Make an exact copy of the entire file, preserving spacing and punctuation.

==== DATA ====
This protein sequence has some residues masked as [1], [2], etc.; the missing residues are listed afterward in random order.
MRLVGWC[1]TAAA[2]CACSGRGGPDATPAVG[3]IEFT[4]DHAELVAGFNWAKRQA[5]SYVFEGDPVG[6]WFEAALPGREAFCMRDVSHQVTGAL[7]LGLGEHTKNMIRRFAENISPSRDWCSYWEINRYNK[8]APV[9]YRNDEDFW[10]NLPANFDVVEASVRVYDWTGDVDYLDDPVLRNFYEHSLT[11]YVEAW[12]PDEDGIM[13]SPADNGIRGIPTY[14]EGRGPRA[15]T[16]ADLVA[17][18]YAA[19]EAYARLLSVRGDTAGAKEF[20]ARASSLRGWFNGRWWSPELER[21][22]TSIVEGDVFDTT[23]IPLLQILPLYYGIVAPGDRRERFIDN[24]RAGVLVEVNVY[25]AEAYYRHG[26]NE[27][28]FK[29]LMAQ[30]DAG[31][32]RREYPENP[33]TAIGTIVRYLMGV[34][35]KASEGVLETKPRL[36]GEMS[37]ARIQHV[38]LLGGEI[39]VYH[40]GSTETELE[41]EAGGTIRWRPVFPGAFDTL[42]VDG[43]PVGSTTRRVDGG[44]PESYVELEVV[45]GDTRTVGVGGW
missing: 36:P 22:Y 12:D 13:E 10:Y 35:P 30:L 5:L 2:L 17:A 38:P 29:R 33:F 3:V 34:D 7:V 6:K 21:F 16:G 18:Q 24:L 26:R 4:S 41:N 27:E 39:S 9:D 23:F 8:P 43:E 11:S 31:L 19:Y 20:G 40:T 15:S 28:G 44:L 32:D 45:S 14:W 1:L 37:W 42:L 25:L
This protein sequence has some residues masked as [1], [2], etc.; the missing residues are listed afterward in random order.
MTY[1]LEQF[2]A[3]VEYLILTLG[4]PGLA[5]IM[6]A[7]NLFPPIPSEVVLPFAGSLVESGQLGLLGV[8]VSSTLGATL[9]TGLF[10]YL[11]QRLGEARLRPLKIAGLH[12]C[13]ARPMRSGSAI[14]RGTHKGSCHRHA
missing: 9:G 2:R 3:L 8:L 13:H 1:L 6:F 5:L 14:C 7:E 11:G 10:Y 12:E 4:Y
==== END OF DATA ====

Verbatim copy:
This protein sequence has some residues masked as [1], [2], etc.; the missing residues are listed afterward in random order.
MRLVGWC[1]TAAA[2]CACSGRGGPDATPAVG[3]IEFT[4]DHAELVAGFNWAKRQA[5]SYVFEGDPVG[6]WFEAALPGREAFCMRDVSHQVTGAL[7]LGLGEHTKNMIRRFAENISPSRDWCSYWEINRYNK[8]APV[9]YRNDEDFW[10]NLPANFDVVEASVRVYDWTGDVDYLDDPVLRNFYEHSLT[11]YVEAW[12]PDEDGIM[13]SPADNGIRGIPTY[14]EGRGPRA[15]T[16]ADLVA[17][18]YAA[19]EAYARLLSVRGDTAGAKEF[20]ARASSLRGWFNGRWWSPELER[21][22]TSIVEGDVFDTT[23]IPLLQILPLYYGIVAPGDRRERFIDN[24]RAGVLVEVNVY[25]AEAYYRHG[26]NE[27][28]FK[29]LMAQ[30]DAG[31][32]RREYPENP[33]TAIGTIVRYLMGV[34][35]KASEGVLETKPRL[36]GEMS[37]ARIQHV[38]LLGGEI[39]VYH[40]GSTETELE[41]EAGGTIRWRPVFPGAFDTL[42]VDG[43]PVGSTTRRVDGG[44]PESYVELEVV[45]GDTRTVGVGGW
missing: 36:P 22:Y 12:D 13:E 10:Y 35:P 30:L 5:L 2:L 17:A 38:P 29:R 33:F 3:V 34:D 7:V 6:K 21:F 16:G 18:Q 24:L 26:R 4:S 41:N 27:E 39:S 9:D 23:F 8:P 43:E 11:S 31:L 19:Y 20:G 40:T 15:S 28:G 44:L 32:D 45:S 14:W 1:L 37:W 42:L 25:L
This protein sequence has some residues masked as [1], [2], etc.; the missing residues are listed afterward in random order.
MTY[1]LEQF[2]A[3]VEYLILTLG[4]PGLA[5]IM[6]A[7]NLFPPIPSEVVLPFAGSLVESGQLGLLGV[8]VSSTLGATL[9]TGLF[10]YL[11]QRLGEARLRPLKIAGLH[12]C[13]ARPMRSGSAI[14]RGTHKGSCHRHA
missing: 9:G 2:R 3:L 8:L 13:H 1:L 6:F 5:L 14:C 7:E 11:G 10:Y 12:E 4:Y